Business Cloud News

one plus one cloud dealToday, approximately 90 per cent of businesses are using at least one cloud application. Yet, only 32 per cent of these companies are running more than a fifth of their applications in the cloud. The obvious conclusion is that many company executives haven’t quite grasped what the cloud can do for them, which is why it is time for IT organisations to take an active role in explaining the cloud to the business.

One of the predominant issues preventing enterprises from realising the benefits of the cloud is their limited understanding of the technology. In simple terms, cloud computing can be defined as a computing environment consisting of pooled IT resources that can be consumed on demand. The ultimate benefit of the approach is that applications can be accessed from any device with an Internet connection.

However, even more commonly, executives are interested in hearing business cases for the implementation of cloud. Now, let’s walk through some of the most compelling pro-cloud arguments with comments from industry experts.

The money argument

“But can we afford it?”

Luckily for you, the numbers are on your side.

As David Goulden, CEO of EMC Infrastructure, explains in a recent interview: “An immediate driver of many implementations is cost reduction. Both McKinsey and EMC analyses have found that enterprises moving to hybrid cloud can reduce their IT operating expense by 24%. That’s a significant number, and in essence can fund the people and process changes that yield the other benefits of hybrid cloud.”

But where do those cost reductions come from? Goulden explains that while lower hardware, software, facilities and telecom costs account for some of the savings, by far the most substantial reductions can be made in OPEX budgets: “The automation of hybrid cloud dramatically reduces the amount of labour needed to deploy new application software, and to monitor, operate, and make adjustments to the infrastructure. Tasks that used to take days are performed in minutes or seconds.”

The agility issue

“But how will it increase our agility?”

When it comes to cloud computing, agility is commonly used to describe the rapid provisioning of computer resources. However, as HyperStratus’ CEO Bernard Golden suggests, the term can be used to refer to two entirely different advantages: IT resource availability and responsiveness to changes in the business.

Furthermore, he argues that although internal IT availability is necessary for success, the ultimate aim of cloud computing efforts should be speeding business innovation to the market: “the ability to surround a physical product or service with supporting applications offers more value to customers and provides competitive advantage to the vendor. And knowing how to take advantage of cloud computing to speed delivery of complementary applications into the marketplace is crucial to win in the future.“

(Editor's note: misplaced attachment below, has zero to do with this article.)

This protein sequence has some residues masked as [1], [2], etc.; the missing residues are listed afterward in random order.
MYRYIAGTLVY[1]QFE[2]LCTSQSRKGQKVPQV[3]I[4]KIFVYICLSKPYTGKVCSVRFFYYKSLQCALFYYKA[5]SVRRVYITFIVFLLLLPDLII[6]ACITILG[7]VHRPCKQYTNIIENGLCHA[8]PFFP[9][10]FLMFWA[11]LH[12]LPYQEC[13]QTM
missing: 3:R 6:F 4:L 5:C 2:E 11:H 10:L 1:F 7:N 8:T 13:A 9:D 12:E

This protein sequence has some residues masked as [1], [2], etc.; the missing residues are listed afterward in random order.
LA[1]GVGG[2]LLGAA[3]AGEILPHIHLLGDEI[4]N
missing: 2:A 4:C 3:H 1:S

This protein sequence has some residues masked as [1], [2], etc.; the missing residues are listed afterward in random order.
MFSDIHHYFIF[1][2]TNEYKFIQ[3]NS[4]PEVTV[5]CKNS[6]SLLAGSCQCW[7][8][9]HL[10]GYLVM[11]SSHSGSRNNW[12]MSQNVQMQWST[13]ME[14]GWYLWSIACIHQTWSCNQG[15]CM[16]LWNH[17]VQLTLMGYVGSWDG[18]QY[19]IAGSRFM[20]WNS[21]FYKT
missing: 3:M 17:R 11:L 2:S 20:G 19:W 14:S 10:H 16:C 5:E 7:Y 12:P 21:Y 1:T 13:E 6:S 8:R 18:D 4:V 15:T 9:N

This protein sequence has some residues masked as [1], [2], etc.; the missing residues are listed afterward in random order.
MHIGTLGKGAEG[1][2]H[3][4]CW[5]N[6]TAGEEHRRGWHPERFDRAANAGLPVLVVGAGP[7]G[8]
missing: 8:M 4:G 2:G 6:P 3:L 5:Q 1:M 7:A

The security concern

“But will our information be safe?”

Short answer: that’s completely up to your cloud. The beauty of a well-designed hybrid cloud is that it allows enterprises to allocate their applications and data between different cloud solutions in a way that brings out the benefits of all and the drawbacks of none.

However, as Tech Republic’s Enterprise Editor Conner Forrest explains in a recent article: “One of the raging debates when it comes to cloud security is the level of security offered by private and public clouds. While a private cloud strategy may initially offer more control over your data and easier compliance to HIPAA standards and PCI, it is not inherently more or less secure. True security has more to do with your overall cloud strategy and how you are using the technology.” Thus, a haphazard mix of public and private doesn’t automatically make a hybrid cloud.

The customer angle

“But how will it benefit our customers?”

More recently, the C-suite has woken up to the reality that cloud applications can help them attract and retain customers. A good example of this comes from the University of North Texas, whose CFO Rama Dhuwaraha explains: “The typical student on campus today has about six different devices that need Internet access for parking services we offer, dining, classroom registration and paying bills online. During enrolment, most of them don’t want to go find a lab and then enrol – they want it at their fingertips. We have to extend those services to them.”

Overall, the value proposition of a customised cloud solution should be pretty clear. However, as Goulden emphasises: “Most companies simply don’t realise how quickly they can implement a hybrid cloud, or how much money and capability they’re leaving on the table until they have one”. Therefore, as IT professionals, it is our responsibility to take this message forward to the business and develop cloud strategies that serve the interest of the enterprise.


Written by Rob Bradburn, Senior Web Operations Manager, Digital Insights & Demand, EMC – EMEA Marketing